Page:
2022 Housing Market Outlook

Housing Market: Are You Feeling the House Ownership Vibe for 2022?

The housing market has been a constant thread in news headlines in the past year. If you are a potential homebuyer, it is understandable that you may be sitting on the sidelines wondering what is in store for 2022. Predicting the housing market is a bit like looking into a magic 8-ball. However, deciding to buy a home doesn’t have to take a gaze into the crystal ball. When buying a new home, being aware of market dynamics is helpful. However, a homebuyer will have the most success armed with information and a plan. With that said, here is what we are seeing:


Austin was sizzling last year at record rates, so what can we expect this year? The market did see what some of us are cleverly calling a “calming” trend. According to the National Association of Realtors (NAR), the market overall will remain strong. If we look at the days on the market, it is still trending. According to Zillow, the Austin market will continue to have a fast-paced seller’s market. With the big companies like Tesla moving here, we will see demand holding firmly as we experience a strong job market.

Additionally, the trend for homebuyers to move to Austin will overflow to more affordable areas. Furthermore, the demand in Austin has ticked up home values to one of the highest in the nation. Therefore, we will likely see some of the spotlight fade to other, more affordable metro areas.

The pandemic has had an impact on potential sellers. However, two years into this new normal may have some sellers feeling more comfortable, which will help with supply. Additionally, the new housing supply will continue to be slow. We hear from builders that supply-chain issues will slow the execution of new builds. These supply-chain challenges will also impact renovation and remodeling. If you are a buyer, preparedness and patience will be key!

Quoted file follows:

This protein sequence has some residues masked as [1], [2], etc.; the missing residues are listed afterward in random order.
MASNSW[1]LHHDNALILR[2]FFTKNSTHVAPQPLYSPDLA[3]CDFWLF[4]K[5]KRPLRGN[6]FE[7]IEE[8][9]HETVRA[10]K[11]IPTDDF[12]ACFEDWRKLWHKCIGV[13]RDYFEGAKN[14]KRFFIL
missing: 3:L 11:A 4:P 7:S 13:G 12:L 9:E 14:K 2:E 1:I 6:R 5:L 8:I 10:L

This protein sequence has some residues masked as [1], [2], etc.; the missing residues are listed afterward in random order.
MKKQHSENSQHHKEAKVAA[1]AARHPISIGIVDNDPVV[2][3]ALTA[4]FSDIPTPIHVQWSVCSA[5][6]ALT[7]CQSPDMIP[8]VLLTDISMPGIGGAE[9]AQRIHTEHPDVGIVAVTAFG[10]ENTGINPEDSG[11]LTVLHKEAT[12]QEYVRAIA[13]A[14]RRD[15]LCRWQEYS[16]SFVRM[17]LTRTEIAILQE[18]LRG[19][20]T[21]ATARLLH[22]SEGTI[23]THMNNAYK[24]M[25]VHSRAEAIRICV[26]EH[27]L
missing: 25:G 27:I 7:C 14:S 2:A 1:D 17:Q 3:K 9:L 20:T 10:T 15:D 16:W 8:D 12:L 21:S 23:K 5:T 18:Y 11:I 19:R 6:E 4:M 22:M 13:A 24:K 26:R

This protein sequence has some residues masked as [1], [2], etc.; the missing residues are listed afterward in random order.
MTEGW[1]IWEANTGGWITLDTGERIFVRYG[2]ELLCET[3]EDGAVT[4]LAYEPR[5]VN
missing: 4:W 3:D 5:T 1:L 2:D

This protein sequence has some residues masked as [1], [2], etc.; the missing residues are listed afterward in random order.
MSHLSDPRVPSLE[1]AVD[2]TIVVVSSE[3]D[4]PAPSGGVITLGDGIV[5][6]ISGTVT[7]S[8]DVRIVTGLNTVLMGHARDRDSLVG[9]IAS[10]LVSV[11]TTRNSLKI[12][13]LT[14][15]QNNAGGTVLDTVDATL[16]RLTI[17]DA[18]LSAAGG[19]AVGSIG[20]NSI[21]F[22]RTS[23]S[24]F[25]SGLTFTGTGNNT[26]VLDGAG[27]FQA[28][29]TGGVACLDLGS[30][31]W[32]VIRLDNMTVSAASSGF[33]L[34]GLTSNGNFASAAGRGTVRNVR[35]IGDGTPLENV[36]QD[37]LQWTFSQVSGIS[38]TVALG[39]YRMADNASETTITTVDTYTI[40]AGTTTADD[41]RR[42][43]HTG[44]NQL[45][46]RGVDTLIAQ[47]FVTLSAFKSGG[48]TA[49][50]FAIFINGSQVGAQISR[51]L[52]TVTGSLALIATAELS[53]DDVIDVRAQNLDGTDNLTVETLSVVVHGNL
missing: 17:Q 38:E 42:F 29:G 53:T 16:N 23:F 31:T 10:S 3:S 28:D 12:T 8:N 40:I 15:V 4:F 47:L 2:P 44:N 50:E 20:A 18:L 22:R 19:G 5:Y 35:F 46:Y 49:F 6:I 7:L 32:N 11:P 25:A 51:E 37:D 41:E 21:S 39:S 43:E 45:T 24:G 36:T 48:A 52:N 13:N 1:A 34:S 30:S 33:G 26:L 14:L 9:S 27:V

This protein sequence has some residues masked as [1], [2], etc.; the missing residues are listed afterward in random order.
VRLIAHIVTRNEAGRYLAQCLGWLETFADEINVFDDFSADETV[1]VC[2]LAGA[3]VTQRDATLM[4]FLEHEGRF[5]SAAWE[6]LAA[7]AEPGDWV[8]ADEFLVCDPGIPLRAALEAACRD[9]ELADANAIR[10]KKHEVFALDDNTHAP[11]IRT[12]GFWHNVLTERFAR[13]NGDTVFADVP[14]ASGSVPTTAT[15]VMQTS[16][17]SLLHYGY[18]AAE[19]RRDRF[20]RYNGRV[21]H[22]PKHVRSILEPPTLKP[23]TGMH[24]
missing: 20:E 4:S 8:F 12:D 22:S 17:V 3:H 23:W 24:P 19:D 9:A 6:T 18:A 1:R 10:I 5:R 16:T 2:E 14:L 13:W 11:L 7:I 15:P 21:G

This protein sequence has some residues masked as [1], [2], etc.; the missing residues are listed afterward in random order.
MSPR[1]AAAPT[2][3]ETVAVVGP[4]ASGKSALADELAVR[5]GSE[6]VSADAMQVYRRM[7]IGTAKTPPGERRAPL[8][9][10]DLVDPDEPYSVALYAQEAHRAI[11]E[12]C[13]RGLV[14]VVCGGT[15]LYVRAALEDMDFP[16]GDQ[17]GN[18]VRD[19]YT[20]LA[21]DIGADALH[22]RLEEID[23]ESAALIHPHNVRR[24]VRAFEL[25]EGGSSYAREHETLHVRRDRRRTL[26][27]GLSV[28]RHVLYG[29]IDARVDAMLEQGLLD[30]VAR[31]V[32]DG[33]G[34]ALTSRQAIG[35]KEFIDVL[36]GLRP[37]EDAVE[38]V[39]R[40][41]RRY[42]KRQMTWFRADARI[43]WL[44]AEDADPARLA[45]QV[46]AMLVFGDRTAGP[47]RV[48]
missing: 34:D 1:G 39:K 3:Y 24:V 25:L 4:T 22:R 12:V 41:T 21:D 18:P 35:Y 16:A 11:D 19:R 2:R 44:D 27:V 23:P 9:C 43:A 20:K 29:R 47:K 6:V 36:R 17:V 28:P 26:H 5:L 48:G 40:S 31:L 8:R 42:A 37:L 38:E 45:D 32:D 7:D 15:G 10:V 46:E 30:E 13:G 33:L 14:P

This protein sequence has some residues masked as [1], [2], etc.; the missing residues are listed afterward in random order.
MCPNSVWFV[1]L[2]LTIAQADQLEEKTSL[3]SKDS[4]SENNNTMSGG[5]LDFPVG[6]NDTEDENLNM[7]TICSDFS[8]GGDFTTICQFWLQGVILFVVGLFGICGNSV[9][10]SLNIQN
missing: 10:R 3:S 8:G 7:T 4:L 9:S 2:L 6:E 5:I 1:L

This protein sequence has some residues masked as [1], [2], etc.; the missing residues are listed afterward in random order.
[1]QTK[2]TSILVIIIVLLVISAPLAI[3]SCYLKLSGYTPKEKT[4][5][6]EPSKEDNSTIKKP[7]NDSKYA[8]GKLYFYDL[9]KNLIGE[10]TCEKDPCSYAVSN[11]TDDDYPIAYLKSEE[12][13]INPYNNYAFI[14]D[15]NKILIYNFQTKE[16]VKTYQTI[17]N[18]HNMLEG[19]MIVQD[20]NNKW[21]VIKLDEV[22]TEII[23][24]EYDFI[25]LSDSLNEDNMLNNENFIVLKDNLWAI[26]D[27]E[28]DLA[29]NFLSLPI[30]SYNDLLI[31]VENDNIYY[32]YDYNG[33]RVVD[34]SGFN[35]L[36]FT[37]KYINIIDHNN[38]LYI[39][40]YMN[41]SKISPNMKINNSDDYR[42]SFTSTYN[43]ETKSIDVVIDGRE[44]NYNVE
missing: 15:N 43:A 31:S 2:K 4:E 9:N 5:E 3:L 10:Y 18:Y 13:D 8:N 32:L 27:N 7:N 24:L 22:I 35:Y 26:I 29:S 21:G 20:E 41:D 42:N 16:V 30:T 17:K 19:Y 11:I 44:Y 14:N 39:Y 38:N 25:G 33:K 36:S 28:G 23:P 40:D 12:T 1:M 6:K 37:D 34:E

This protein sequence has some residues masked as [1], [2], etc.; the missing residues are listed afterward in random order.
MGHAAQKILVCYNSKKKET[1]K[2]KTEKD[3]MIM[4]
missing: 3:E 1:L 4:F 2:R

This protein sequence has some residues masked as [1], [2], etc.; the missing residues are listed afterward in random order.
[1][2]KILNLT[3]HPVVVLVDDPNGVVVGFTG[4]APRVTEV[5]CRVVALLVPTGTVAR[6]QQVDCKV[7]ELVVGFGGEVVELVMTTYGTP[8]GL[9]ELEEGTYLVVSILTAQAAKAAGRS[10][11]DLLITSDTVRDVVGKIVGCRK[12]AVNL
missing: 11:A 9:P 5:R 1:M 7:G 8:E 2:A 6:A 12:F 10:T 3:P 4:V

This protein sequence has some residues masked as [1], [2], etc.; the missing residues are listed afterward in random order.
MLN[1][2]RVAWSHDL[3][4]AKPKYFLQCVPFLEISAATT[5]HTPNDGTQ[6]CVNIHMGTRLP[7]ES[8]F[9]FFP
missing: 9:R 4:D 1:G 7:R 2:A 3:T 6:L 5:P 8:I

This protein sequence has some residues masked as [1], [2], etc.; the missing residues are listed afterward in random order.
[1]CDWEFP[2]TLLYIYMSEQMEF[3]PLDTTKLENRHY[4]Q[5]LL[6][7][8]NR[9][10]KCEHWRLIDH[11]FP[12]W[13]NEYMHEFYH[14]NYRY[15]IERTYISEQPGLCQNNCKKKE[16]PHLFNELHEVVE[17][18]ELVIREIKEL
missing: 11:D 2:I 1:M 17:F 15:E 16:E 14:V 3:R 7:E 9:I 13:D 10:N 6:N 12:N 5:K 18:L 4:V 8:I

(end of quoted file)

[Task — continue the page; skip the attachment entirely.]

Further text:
Most people are aware of quickly increasing prices on just about everything they purchase. When prices rise, it’s called inflation. While some inflation is good for the economy, unchecked inflation is not. When inflation/prices go up, interest rates rise, too. Why? It costs more to borrow as banks and lenders need to offer higher rates to investors, thus raising rates to borrow.

The Federal Reserve

While the Federal Reserve’s mandate is monetary policy, one of its charges is governing inflation. Whenever they meet or release a statement, it garners attention from the media and the investing community. Lately, Fed Chair Powell indicated that prices are rising faster than expected, so he expects the Fed to increase the Fed Funds rate at a faster clip AND will curtail Fed purchasing of assets.

What does that mean for mortgages?

First, the Fed Funds rate is the overnight borrowing rate for very large banks. It doesn’t affect you as an individual mortgage borrower, but it does set the direction of where rates are going, as that change will have a ripple effect downstream to other rates like credit cards, cars, and lines of credit. So, rates will increase as banks will need to pay investors a higher rate of return and thus will charge you a higher rate.

More importantly, the Fed has been purchasing assets to keep the economy going during Covid. The federal government has been buying US Treasury bills and bonds to keep money flowing. That has kept our interest rates low. Mortgage rates are directly tied to US Treasuries. As they curtail these purchases, the US Treasury will have to offer higher rates to other investors to backfill the void left by the US Government. Fortunately, our country’s debentures are deemed the most secure in the world, which will keep rates lower.

So, while rates will rise, they will not skyrocket north. I expect rates to climb slowly throughout 2022. How far? The good news is that we have a great lock and shop program. Therefore, you can lock in a great rate and shop without worrying about your rate.


Whether you are a first-time home buyer or a seasoned investor, I can help. Connect with your questions, and we will gladly get back to you.

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